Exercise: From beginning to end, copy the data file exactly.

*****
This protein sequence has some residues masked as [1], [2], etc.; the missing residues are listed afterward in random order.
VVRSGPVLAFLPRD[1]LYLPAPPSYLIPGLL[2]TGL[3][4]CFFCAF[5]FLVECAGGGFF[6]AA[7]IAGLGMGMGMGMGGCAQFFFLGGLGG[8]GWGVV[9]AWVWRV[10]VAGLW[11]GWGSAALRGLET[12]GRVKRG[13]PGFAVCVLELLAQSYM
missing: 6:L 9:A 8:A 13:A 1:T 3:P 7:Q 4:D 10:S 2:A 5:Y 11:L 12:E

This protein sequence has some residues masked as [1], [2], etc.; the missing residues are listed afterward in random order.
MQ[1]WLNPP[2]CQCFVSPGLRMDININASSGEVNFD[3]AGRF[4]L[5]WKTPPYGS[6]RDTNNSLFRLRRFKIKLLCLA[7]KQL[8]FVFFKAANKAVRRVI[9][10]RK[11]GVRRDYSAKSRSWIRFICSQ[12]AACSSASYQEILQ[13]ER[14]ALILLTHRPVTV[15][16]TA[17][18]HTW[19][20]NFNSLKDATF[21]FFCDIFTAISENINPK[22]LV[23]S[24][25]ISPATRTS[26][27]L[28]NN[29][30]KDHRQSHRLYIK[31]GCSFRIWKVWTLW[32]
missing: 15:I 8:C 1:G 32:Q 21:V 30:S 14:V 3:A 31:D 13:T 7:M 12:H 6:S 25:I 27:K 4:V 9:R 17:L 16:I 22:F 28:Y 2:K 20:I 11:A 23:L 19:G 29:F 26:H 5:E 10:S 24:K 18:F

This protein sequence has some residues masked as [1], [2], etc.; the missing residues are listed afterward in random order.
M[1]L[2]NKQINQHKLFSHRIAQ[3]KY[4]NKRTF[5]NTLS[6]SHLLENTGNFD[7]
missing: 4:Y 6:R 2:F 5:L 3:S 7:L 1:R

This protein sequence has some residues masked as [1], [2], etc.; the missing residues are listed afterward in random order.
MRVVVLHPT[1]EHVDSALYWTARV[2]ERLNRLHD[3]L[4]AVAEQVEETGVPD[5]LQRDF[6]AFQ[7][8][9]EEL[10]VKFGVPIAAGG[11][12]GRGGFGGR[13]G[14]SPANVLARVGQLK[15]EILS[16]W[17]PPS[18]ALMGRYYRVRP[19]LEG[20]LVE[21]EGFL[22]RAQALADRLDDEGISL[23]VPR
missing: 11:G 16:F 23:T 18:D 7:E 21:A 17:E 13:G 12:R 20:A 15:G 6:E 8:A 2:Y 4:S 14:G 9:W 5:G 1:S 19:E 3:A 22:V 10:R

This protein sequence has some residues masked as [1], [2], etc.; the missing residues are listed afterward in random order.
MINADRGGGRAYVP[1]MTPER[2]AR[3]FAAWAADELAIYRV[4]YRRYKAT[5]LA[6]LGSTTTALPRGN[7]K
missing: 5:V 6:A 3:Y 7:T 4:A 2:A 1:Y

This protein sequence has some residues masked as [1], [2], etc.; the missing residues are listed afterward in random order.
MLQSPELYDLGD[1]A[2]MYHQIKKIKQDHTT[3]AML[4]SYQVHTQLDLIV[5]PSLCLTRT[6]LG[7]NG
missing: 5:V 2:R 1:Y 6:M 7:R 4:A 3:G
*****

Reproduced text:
This protein sequence has some residues masked as [1], [2], etc.; the missing residues are listed afterward in random order.
VVRSGPVLAFLPRD[1]LYLPAPPSYLIPGLL[2]TGL[3][4]CFFCAF[5]FLVECAGGGFF[6]AA[7]IAGLGMGMGMGMGGCAQFFFLGGLGG[8]GWGVV[9]AWVWRV[10]VAGLW[11]GWGSAALRGLET[12]GRVKRG[13]PGFAVCVLELLAQSYM
missing: 6:L 9:A 8:A 13:A 1:T 3:P 7:Q 4:D 10:S 2:A 5:Y 11:L 12:E

This protein sequence has some residues masked as [1], [2], etc.; the missing residues are listed afterward in random order.
MQ[1]WLNPP[2]CQCFVSPGLRMDININASSGEVNFD[3]AGRF[4]L[5]WKTPPYGS[6]RDTNNSLFRLRRFKIKLLCLA[7]KQL[8]FVFFKAANKAVRRVI[9][10]RK[11]GVRRDYSAKSRSWIRFICSQ[12]AACSSASYQEILQ[13]ER[14]ALILLTHRPVTV[15][16]TA[17][18]HTW[19][20]NFNSLKDATF[21]FFCDIFTAISENINPK[22]LV[23]S[24][25]ISPATRTS[26][27]L[28]NN[29][30]KDHRQSHRLYIK[31]GCSFRIWKVWTLW[32]
missing: 15:I 8:C 1:G 32:Q 21:V 30:S 14:V 3:A 31:D 13:T 7:M 12:H 6:S 25:I 27:K 4:V 9:R 17:L 16:I 22:F 28:Y 2:K 20:I 11:A 23:L 19:G 29:F 26:H 5:E 10:S 24:K 18:F

This protein sequence has some residues masked as [1], [2], etc.; the missing residues are listed afterward in random order.
M[1]L[2]NKQINQHKLFSHRIAQ[3]KY[4]NKRTF[5]NTLS[6]SHLLENTGNFD[7]
missing: 4:Y 6:R 2:F 5:L 3:S 7:L 1:R

This protein sequence has some residues masked as [1], [2], etc.; the missing residues are listed afterward in random order.
MRVVVLHPT[1]EHVDSALYWTARV[2]ERLNRLHD[3]L[4]AVAEQVEETGVPD[5]LQRDF[6]AFQ[7][8][9]EEL[10]VKFGVPIAAGG[11][12]GRGGFGGR[13]G[14]SPANVLARVGQLK[15]EILS[16]W[17]PPS[18]ALMGRYYRVRP[19]LEG[20]LVE[21]EGFL[22]RAQALADRLDDEGISL[23]VPR
missing: 11:G 16:F 23:T 18:D 7:E 21:A 17:E 13:G 12:R 20:A 15:G 6:E 8:A 2:Y 4:S 14:G 9:W 5:G 1:S 19:E 3:A 22:V 10:R

This protein sequence has some residues masked as [1], [2], etc.; the missing residues are listed afterward in random order.
MINADRGGGRAYVP[1]MTPER[2]AR[3]FAAWAADELAIYRV[4]YRRYKAT[5]LA[6]LGSTTTALPRGN[7]K
missing: 5:V 6:A 3:Y 7:T 4:A 2:A 1:Y

This protein sequence has some residues masked as [1], [2], etc.; the missing residues are listed afterward in random order.
MLQSPELYDLGD[1]A[2]MYHQIKKIKQDHTT[3]AML[4]SYQVHTQLDLIV[5]PSLCLTRT[6]LG[7]NG
missing: 5:V 2:R 1:Y 6:M 7:R 4:A 3:G